His writing inspired Oscar Wilde – and corrupted Dorian Gray. As an art critic, he discovered Degas and Odilon Redon. Joris-Karl Huysmans (1848-1907) was one of the most prominent stars of the European art scene at the end of the 19th century, yet he remains relatively little known. This could be about to change, however. Publisher Gallimard has added Huysmans’s works to its prestigious Bibliothèque de la Pléiade collection of classic books; and Paris’s Musée d’Orsay is showing an exhibition devoted to Huysmans’ contributions to 20th-century aesthetics until March 1.
Huysmans’s novel À Rebours, or Against Nature, is controversial and sensual in equal parts. It retains its power more than a century after it was published in 1884 – an era, much like today, filled with unprecedented changes and anxieties. One might well understand why the novel’s hero, Jean des Esseintes, decides to escape the world by retiring to a country home and creating his own universe.
The book abounds in sensory references as des Esseintes composes perfumes, tastes liqueurs or falls into daydreams. In one scene des Esseintes, inspired by reading Dickens, decides to visit London. Yet, having travelled as far as an English restaurant in grey and rainy Paris, he feels that he has experienced London’s atmosphere enough in his imagination and abandons the whole idea. The passage makes me think of perfumers who attempt to satisfy the wanderlust of armchair travellers. One such is Gallivant (all £65 for 30ml EDP), an indie fragrance house whose scents all promise a journey, to Tokyo or Tel Aviv, Istanbul or London. The latter is an evocative blend of smoky leather, cucumber, violet, patchouli and pale roses.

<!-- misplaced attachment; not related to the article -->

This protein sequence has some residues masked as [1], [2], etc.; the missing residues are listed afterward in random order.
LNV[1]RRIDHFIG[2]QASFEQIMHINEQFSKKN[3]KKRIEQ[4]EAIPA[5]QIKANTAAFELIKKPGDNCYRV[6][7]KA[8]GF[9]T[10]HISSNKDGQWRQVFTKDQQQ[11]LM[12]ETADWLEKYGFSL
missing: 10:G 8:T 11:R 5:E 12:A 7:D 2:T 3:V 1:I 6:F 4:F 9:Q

With each chapter, Huysmans leads the reader into des Esseintes’s library, lets us examine his admired paintings and hear his musings on literature, religion or colours. He recalls a dinner devoted to the colour black, where guests feasted on caviar, rye bread, mulberries and walnut cordial – a scene that summons up the sombre and lush Lumière Noire pour femme by Maison Francis Kurkdjian (€150 for 70ml EDP), floating in the air.
Another fragrance I am sure des Esseintes would have admired is Rien by État Libre d’Orange (€135 for 100ml). The name means “nothing”, but under the initial soft layer lies an intricate composition of incense, patchouli, oakmoss and amber. It reveals its secrets slowly and makes the imagination soar. And, as des Esseintes would affirm, in this world full of illusions and mirages, imagination is the real force.
Victoria Frolova has been writing her perfume blog boisdejasmin.com since 2005. Her explorations of fragrance touch upon all elements that make this subject rich and complex: science, art, literature, history and culture. Frolova is a recipient of three Fragrance Foundation FiFi Awards for Editorial Excellence and, since receiving professional perfumery training, has been working as a fragrance consultant and researcher.